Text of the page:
Second, a well-designed and well-implemented UBI could reduce consumption poverty and inequality when supported by progressive tax systems. In this context a UBI would redistribute from the better off to the worse off. But in fact low- and middle-income countries lack progressive tax systems. Studies on tax-transfer systems in Latin America from the Commitment to Equity initiative, for example, conclude that these are largely neutral in their effects on redistribution. In some countries, Brazil for example, taxes and transfers actually increase poverty. There is no guarantee that, in the context of neutral or regressive tax and transfer systems, a UBI would reduce poverty and inequality.
Third, current UBI proposals focus on transfers to adults only, but the majority of people in extreme poverty in the world are children. See the Figure below for an age profile of global poverty. Excluding children significantly reduces the potential poverty reduction effectiveness of a UBI.
The fact that UBI proposals are focused on the redistribution of consumption and on adults together with the absence of progressive tax systems in low- and middle-income indicates their potential poverty reduction effectiveness is limited.
Is there political support for UBI? This is a hard question to answer with available evidence.
There is firm evidence of political support for policies to address poverty. Most low- and middle-income countries have anti-poverty strategies and policies. Through the Millennium Development Goals and the Sustainable Development Goals, the international community has committed itself to the eradication of extreme poverty. The expansion of social assistance in low- and middle-income countries provides a very practical confirmation of political support for poverty eradication.
By contrast, few examples of large-scale and comprehensive UBI or UBI-like initiatives come to mind. Iran’s 2009 Subsidy Reform Plan was developed to address mounting costs of energy and food subsidies. The Plan intended to establish a transfer to compensate the poorer half of the population. But data constraints eventually led to a UBI-like transfer in 2010 reaching just over 90% of the population. Subsequent legislation was approved in 2013 aimed at excluding the richest top third of the population, gradually restricting the transfer to lower income groups.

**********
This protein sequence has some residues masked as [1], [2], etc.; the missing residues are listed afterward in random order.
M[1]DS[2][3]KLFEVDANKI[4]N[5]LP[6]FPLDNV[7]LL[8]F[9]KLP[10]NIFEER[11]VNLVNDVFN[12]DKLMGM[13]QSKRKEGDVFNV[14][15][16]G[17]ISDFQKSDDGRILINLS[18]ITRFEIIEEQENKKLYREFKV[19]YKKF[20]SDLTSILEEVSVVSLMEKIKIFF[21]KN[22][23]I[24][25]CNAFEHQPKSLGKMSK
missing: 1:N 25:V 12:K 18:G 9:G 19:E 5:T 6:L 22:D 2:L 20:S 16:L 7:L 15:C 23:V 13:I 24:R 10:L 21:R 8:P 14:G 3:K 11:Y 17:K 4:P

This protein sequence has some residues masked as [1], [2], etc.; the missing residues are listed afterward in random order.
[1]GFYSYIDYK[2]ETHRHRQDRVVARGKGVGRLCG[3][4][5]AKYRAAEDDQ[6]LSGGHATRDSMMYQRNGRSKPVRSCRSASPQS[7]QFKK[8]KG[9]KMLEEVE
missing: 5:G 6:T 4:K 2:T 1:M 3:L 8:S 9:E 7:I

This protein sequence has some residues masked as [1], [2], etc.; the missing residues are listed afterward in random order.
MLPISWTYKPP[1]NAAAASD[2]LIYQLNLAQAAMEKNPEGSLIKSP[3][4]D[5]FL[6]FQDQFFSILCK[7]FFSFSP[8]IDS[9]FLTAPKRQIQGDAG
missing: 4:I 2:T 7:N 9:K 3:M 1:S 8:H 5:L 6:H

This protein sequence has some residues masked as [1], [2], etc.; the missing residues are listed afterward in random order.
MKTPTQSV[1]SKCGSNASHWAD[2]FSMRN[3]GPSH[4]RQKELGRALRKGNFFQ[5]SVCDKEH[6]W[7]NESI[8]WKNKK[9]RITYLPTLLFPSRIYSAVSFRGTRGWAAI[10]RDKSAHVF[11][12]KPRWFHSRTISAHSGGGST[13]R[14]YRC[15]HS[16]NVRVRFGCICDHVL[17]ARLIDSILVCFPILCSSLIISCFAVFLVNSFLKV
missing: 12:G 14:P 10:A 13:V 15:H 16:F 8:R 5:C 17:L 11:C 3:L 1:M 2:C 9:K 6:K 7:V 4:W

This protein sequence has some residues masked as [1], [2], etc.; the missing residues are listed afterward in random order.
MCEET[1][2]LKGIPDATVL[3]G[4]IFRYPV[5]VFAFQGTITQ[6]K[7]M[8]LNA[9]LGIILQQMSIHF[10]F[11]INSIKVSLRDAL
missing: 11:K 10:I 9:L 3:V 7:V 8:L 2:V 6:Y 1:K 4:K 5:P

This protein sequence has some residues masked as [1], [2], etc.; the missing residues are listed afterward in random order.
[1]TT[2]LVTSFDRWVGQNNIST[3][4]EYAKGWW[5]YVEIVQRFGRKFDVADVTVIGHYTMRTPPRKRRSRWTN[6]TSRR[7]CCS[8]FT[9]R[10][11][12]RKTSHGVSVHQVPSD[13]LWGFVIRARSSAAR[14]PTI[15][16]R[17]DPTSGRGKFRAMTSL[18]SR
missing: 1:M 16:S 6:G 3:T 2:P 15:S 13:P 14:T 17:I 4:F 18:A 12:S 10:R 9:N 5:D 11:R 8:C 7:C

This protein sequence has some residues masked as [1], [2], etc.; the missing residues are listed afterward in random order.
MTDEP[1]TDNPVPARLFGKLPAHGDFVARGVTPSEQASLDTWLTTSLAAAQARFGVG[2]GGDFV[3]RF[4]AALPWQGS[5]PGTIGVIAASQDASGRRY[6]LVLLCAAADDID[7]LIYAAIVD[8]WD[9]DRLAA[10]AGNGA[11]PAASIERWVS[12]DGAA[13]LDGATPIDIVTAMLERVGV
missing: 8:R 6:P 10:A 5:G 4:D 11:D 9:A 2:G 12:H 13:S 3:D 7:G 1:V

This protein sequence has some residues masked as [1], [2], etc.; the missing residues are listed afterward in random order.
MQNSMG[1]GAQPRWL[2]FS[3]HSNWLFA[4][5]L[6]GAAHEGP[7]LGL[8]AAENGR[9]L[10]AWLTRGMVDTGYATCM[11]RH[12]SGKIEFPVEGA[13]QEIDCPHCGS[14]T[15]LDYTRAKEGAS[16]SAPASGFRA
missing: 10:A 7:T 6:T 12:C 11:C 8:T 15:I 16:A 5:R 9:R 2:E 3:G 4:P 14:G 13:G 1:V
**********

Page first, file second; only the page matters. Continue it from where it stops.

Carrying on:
Mongolia’s attempt to redistribute natural resource revenues led to the introduction in 2005 of a targeted child benefit. It became a categorical child transfer in 2006. In 2010 the transfer was extended to all citizens. This proved unsustainable and reverted to a categorical child transfers in 2012. Reporting on an attitudinal survey taken at regular intervals during this period which asked respondents for their views on how natural resource revenues should be used, Yeung and Howes point out that the share of respondents supporting direct redistribution fell from 17% before the universal transfer was introduced to 8% after it was discontinued. By contrast, the share of the respondents supporting the use of the revenues for long-term social development doubled from 19% to 40% in the same period.
More research is needed to gauge the level of political support for UBI proposals in low- and middle-income countries. Mongolia and Iran might not be representative of trends elsewhere. Political support for poverty reduction policies is strong and widespread in low- and middle-income countries. However, as was noted above, tax and transfer systems in these countries fail to carry this commitment through fiscal policy. While the jury is out on this issue, my sense is that our societies are ‘prioritarian’.
For the last two years Armando Barrientos has been assembling a new database of social assistance indicators for developing countries for the period 2000-2015. The beta version of the database is online now with the with data for Latin America. The final version of the website will be live in early September.
Note: This article gives the views of the author/academic featured and does not represent the views of the Global Development Institute as a whole